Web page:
Breathe the Music
Darrell Babidge helps opera students flourish
Written by Sarah Ostler Hill[image lightbox=”true” height=”550″ desc=”Photo by Nathalie Van Empel”]/wp-content/uploads/2013/12/Darrill_full.jpg[/image]
The first thing you notice about Darrell Babidge, assistant professor of voice in the BYU School of Music, is that, for one whose record as a teacher and performer is so distinguished, he is incredibly humble. But with students winning the Metropolitan Opera competition, singers Skyping him from all over the world for lessons, and his own performing across the globe, he is a hidden gem in BYU’s faculty.
And he almost chose a different career path.
Babidge grew up in a small town in England. He was on track to go into the legal field when the company he was working for sent him to a recruiting office. Surprisingly, perhaps even to himself, he confided that he’d like to pursue a music career. The advisor brushed him off, assuring him there was no money in music.
Then and there, Babidge decided to pursue passion over profit.
“If you’re passionate about something, you have to make it your study. Go for it. Mine was music. I walked away from that advisor totally resolved to study music,” Babidge said.
Babidge already played the piano, but his real musical epiphany came when he attended his first opera at the age of 24. There, he was struck by how performers could use their whole body to produce a sound unlike any other. A passion was born.
A Passion for Music
“I’ve always loved music. It hits the soul more immediately than other things. With singing, it’s even more profound. You’re able to engage your body and soul at the same time. It is the most immediate art form,” Babidge said. “And with opera, you find a way to sing from a primal place. You connect with something holistic.”
Still, opera isn’t Babidge’s only musical love.
“I love listening to all genres of music. We always have music playing. I actually don’t listen to that much classical music outside of school,” he said.
Babidge couldn’t pinpoint a favorite album but said, “I most recently bought the new David Bowie album.”
He particularly feels that listening to sacred music strengthens his personal testimony. One of his favorite composers is Handel. “There’s something very transporting about his music. I can listen to his vocal compositions all day,” Babidge said. Conversely, his testimony helps him connect with his performances.
“If it’s anything to do with sacred music, where the spirit can really be touched, I feel like my faith helps me portray those pieces. I can be very moved. I might not have the voice of Caruso, but I would hope that people are moved by my portrayal because I feel a connection to the text.”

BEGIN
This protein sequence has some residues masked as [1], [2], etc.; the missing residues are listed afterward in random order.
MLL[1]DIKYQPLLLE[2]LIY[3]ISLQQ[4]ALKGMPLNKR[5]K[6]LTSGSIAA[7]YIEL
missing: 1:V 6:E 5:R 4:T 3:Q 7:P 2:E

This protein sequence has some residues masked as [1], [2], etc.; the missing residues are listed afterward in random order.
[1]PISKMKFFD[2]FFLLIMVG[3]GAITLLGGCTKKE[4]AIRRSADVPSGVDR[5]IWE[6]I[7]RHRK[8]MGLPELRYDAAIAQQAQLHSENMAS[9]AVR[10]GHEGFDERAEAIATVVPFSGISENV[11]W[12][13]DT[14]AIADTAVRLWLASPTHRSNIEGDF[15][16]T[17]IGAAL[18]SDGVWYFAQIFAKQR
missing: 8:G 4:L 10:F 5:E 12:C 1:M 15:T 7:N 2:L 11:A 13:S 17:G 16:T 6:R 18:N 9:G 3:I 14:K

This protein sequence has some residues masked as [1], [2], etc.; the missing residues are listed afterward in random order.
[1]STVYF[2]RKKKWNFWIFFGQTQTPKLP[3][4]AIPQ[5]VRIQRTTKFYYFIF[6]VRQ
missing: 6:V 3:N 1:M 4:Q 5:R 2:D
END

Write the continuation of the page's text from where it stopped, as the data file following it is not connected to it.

When learning a new piece, Babidge takes a clinical approach. If he has a few months to learn an opera role, he will memorize a certain amount of measures a day. “It’s important to study the role with text and music. It needs to become a part of you. That way, when you get to rehearsals, everything is there.”
The older Babidge gets, the more life experiences he has to draw on and these, he believes, makes him a better interpreter and performer. “As a teacher, I encourage my students to really tap into their experiences, to live and breathe the music rather than perform on the periphery.”
Babidge always prays that he will be in a good place for his performances, so he can best portray that which the composer created.
A Love for Teaching
Babidge has most recently been praised as the teacher of two winners in the Metropolitan Opera’s Annual National Council Auditions, which some see as “the Super Bowl of singing competitions.”
“I am amazed at how quickly some of these vocal students can develop their talents to a professional level,” he said. His student performed the lead role at the Royal Opera House in London’s Covent Garden. Rachel Willis-Sorensen, and her role as the countess in The Marriage of Figaro, was the cover story for the Fall 2012 issue of BYU Magazine. She credits Babidge’s voice lessons as a major turning point for her and said she takes a lesson from him whenever she can get back to Provo.
She isn’t the only person to travel in for lessons. Babidge and his wife, Jennifer – herself a renowned opera singer – have a whole roster of students who Skype for lessons and some who fly in annually for an intense week of coaching. “We have students around the country and others in Europe.”
Babidge’s students can also be found performing in such places as the Santa Fe Summer Opera program, the Metropolitan Opera, Houston Grand Opera, and major opera houses in Europe, or performing on Andrea Boccelli’s most recent album. With about 10-15 vocal performance students at BYU, and others in his private studio with his wife, Babidge is instrumental in helping students understand how to make their voices naturally bigger.
“I do different things with different students,” Babidge said. “Each student is a unique fingerprint, and so I have to work differently with each one. You have to be a good improviser at times too. Don’t get me wrong — I come from a very technical angle, but I have had to learn to adapt to each personality, as well as physiological differences. It would be impossible for me to write a book about singing.”
That may be disappointing to some aspiring musicians. But the man who has performed at Carnegie Hall as a soloist, sung a lead role with the Glyndbourne Opera Festival, and portrayed the Savior in Robert Cundick’s “The Redeemer,” can easily be found among the faculty of BYU’s School of Music. Right now, Darrell Babidge could be coaching another vocal student to excellence, inspiring a member of his audience to pursue their passion for music, or listening to David Bowie.